For months, many have been pressing for additional guidance from the SEC on the conflict minerals rule. Finally, on May 30, 2013, the SEC staff provided a bit of that guidance. The FAQs cover some of the questions that have been raised almost continuously since the rule was issued last August. But, the guidance is limited to only 12 questions and, for the most part, confirms what had become the consensus view on those points. And, several of the guidance statements were expressed narrowly and the examples included certain key facts that determined the answers. Despite this additional guidance, many difficult issues remain, and companies will need to consider their own facts and circumstances carefully when determining how the specifics of the rule apply to them.
The total body of SEC guidance on the rule to date is found in:
- the adopting Release (August 2012)
- the FAQs (May 2013)
- the SEC’s legal challenge reply brief (March 2013) (note: the statements in the brief are not binding on the SEC, but they do provide useful insight into the SEC’s views on certain issues)
A brief summary of the FAQs is provided below, but you will want to review the FAQs to understand the limitations of the answers. The numbers below correspond to the numbers of the questions/answers in the FAQs.
1. Entities that voluntarily file reports with the SEC are covered by the rule.
2. Activities customarily associated with mining are not within the scope of the rule.
3. A consolidated subsidiary of an issuer is covered by the rule.
4. Etching or affixing a label or other mark onto a generic product manufactured by a third party does not, by itself, constitute “contracting to manufacture” a product.
5. Conflict minerals in a “generic component” that is included in another product is covered by the rule.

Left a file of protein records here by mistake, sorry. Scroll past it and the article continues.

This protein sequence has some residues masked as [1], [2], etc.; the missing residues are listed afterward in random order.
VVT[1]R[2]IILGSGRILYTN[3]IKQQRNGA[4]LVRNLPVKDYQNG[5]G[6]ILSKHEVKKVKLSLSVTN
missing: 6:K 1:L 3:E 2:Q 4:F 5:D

6. A package or container sold with a product is not considered to be part of the “product” for purposes of the rule, even if it is necessary to preserve the product until it is purchased. For the company that manufactures the package or container, the package or container is a product.
7. Equipment used to provide a service and kept by the service provider is not within the scope of the rule.
8. Tools, machines, or other equipment used in a manufacturing process and then sold after their use are not within the scope of the rule.
9. The Conflict Minerals Report may describe products as they are commonly referred to but must state clearly if the products “have not been found to be ‘DRC conflict free’” or are “DRC conflict undeterminable.” Model numbers of products need not be provided.
10. Reporting companies with products that contain conflict minerals from a covered country that are “DRC conflict free” must file a Form SD with an audited Conflict Minerals Report. But the reporting company need not disclose the products that are conflict free.
11. When a company is acquired, there is a short transition time before the acquiring company must report conflict minerals of the acquired company. There is a similar transition period for an issuer that conducts an initial public offering.
12. Failure to timely file a Form SD cannot cause an issuer to lose eligibility to use Form S-3.
Soon, our Squire Sanders Interactive Flowchart will include the additional guidance from the FAQs and the SEC’s reply brief to assist in your analysis of how the rule applies to your facts and circumstances.